Jimenez passes tests
CLEVELAND (AP) — Ubaldo Jimenez has passed his physical, completing a trade that sends him from the Colorado Rockies to the Cleveland Indians.
After sending four minor leaguers, including their top two prime pitching prospects, to the Rockies for Jimenez, the Indians had an unusually long wait for it to become official Sunday. There was plenty of time for buyer’s remorse.
Then the right-hander passed a series of tests the Indians insisted upon.
“This was a rare and unique opportunity, especially in our market, which comes along few and far between,” Indians general manager Chris Antonetti said. “We requested the physical, the Rockies complied and if we were not happy — there was no deal.”
Antonetti got the results he wanted to hear a half hour before the 4 p.m. EDT trade deadline. That was about four hours after Jimenez went to visit doctors in Goodyear, Ariz., site of the Indians’ training facility.
The Indians were nervous as the deal was consummated on Saturday night. Jimenez started for Colorado in San Diego and the Indians watched as the pitcher they coveted so much gave up four runs in one inning before being lifted.
“There was a lot of anxiety and he didn’t exactly have a 1-2-3 inning,” Antonetti said, though the first-year GM wouldn’t second-guess the Rockies’ decision.
“In the end, we’re happy with the result,” he said.
Colorado gets minor league right-handers Alex White and Joe Gardner, first baseman Matt McBride and a player to be named, expected to be lefty Drew Pomeranz. White and Pomeranz were considered the top two pitching prospects in Cleveland’s organization. They were Cleveland’s No. 1 draft picks in 2009 and 2010, respectively.
“For no other player (discussed) would we have included both,” Antonetti said, estimating that about 75 players were mentioned in various talks with numerous teams.
“It was painful for us (to trade prized prospects), but we decided the time was right. We’re a better team than we were,” he said.
Rockies general manager Dan O’Dowd was thinking toward the future of the franchise in making the deal.
” If we want to stay and maintain our competitiveness, with an opportunity to win every year, we had to be bold. It wasn’t a time to be timid,” O’Dowd said. “As difficult as it might have been to pull the trigger, it would’ve been more difficult not to do it and put our franchise in a position of facing some type of major rebuilding process in the near future. This decision, if we were 10 games up and not 10 games back, still would’ve been a difficult deal to pass up.”
Antonetti was trying to to land a much-needed hitter right up until the deadline and said he will continue to explore ways of trying to add offense to a club that has struggled to score for weeks.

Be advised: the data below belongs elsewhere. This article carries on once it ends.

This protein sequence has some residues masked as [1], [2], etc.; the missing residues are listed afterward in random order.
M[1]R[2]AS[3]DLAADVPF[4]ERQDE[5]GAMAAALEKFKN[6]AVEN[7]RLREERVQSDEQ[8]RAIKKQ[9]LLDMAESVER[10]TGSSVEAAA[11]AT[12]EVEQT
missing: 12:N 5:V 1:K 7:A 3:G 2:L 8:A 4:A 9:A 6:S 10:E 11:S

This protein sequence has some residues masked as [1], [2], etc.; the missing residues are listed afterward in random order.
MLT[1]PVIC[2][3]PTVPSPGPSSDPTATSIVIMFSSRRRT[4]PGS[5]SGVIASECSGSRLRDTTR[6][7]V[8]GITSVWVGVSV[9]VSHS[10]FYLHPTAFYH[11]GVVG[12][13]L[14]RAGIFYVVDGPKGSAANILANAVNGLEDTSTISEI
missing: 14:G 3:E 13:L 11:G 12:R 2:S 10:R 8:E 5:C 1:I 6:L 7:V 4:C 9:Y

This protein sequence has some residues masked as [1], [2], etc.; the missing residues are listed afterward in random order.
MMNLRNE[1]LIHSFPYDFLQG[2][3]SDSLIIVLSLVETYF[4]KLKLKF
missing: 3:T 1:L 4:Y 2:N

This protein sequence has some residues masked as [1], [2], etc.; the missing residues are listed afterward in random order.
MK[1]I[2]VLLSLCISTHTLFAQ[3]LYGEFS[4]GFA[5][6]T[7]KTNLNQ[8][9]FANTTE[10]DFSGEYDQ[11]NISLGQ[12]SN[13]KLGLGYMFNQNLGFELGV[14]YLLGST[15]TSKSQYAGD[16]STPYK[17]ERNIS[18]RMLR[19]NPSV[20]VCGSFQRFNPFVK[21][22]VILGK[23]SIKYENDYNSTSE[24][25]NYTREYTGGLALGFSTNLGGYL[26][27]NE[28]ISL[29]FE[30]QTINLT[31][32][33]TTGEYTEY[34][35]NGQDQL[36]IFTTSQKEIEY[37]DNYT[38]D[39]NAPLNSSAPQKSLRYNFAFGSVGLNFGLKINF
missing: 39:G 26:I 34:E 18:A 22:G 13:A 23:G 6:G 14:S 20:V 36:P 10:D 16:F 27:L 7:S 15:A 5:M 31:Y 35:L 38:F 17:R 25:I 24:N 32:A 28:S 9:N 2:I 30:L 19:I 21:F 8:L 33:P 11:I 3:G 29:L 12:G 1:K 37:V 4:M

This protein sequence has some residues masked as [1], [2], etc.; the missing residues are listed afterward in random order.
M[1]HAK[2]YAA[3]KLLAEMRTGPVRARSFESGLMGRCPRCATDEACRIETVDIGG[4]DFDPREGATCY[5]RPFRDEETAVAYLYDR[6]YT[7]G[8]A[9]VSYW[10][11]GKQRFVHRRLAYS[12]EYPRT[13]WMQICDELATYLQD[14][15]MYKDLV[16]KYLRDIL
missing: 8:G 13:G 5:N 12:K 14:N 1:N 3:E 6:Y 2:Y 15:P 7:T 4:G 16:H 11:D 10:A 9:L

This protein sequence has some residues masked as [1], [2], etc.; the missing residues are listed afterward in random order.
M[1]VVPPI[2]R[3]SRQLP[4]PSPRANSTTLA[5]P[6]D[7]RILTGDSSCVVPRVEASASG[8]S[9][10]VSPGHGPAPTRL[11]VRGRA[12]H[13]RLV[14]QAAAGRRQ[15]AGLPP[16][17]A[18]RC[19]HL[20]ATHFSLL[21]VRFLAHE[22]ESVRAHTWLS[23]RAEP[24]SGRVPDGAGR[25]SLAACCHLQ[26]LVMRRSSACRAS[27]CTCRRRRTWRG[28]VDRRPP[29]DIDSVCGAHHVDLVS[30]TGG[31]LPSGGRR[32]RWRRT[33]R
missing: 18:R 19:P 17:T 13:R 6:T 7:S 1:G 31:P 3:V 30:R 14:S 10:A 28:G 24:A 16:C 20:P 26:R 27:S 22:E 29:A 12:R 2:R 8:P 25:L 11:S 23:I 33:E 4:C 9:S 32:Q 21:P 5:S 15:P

“To some degree there is (disappointment),” he said, “but we’re still confident we can be bolstered by the return of two prominent players.”
Right fielder Shin-Soo Choo, the Indians’ top hitter the past two season, could return from a broken left thumb in mid-August. Former All-Star center fielder Grady Sizemore is recovering from hernia surgery, rehabbing a sore right knee and could provide a lift a little later.
Until then, Jimenez will be counted upon to help Cleveland overtake first-place Detroit in the AL Central. A 5-2 loss to Kansas City dropped the Indians 2½ games back. They are 1½ games ahead of the Chicago White Sox and four ahead of Minnesota.
“We’re happy to add a guy who can give us an opportunity to win every five days,” manager Manny Acta said. “Plus, he’s a quality human being, right for us in the clubhouse, a well-educated guy and classy.”
Jimenez is expected to join the Indians in Boston, but likely will not pitch until they open a series in Texas on Friday. To clear room on their 40-man roster, the Indians activated right-hander Mitch Talbot from the disabled list and designated him for assignment.
Acta wants Jimenez to have time to settle his personal life after the deal and not worry about having to pitch right away. He pointed out that the pitcher went from San Diego to Arizona for his physical, returned home to his family in Denver, then will go to Boston and Texas before even getting to Cleveland.
The Indians don’t seem concerned about recent reports that Jimenez, 19-8 a year ago, has seen his velocity drop and his ERA rise this year. He’s 6-9 with a 4.46 ERA in 21 starts. He had a 2.88 ERA in 2010.
“We’ve clocked him at 98 (mph) and his fastball is sitting at 93, 94,” Antonetti said. “That’s still fast.”
A move to the AL, where use of the designated hitter leads to more offense, isn’t daunting to the Indians.
“There’s always some adjustment, coming from the NL,” Antonetti said. “His stuff transfers anywhere.”
Important to the Indians is having contract control over the 27-year-old Jimenez until 2013 with a possible option for 2014. In recent years, the club has had to peddle consecutive Cy Young winners CC Sabathia and Cliff Lee as well as star catcher Victor Martinez before they got close to becoming free agents.
“We would not have made the deal if there was lesser control,” Antonetti said. “This wasn’t just about being better for a half season but for at least 2½ seasons.”
An odd injury to McBride, who fouled a ball off home plate and into his face on Friday before a minor league game never was a sticking point to the deal, according to Antonetti.
“He’ll be down for a little bit, but nothing serious,” O’Dowd said. “The night he did it he went out and hit a home run or a double, so we thought he must be a pretty good one-eye hitter.”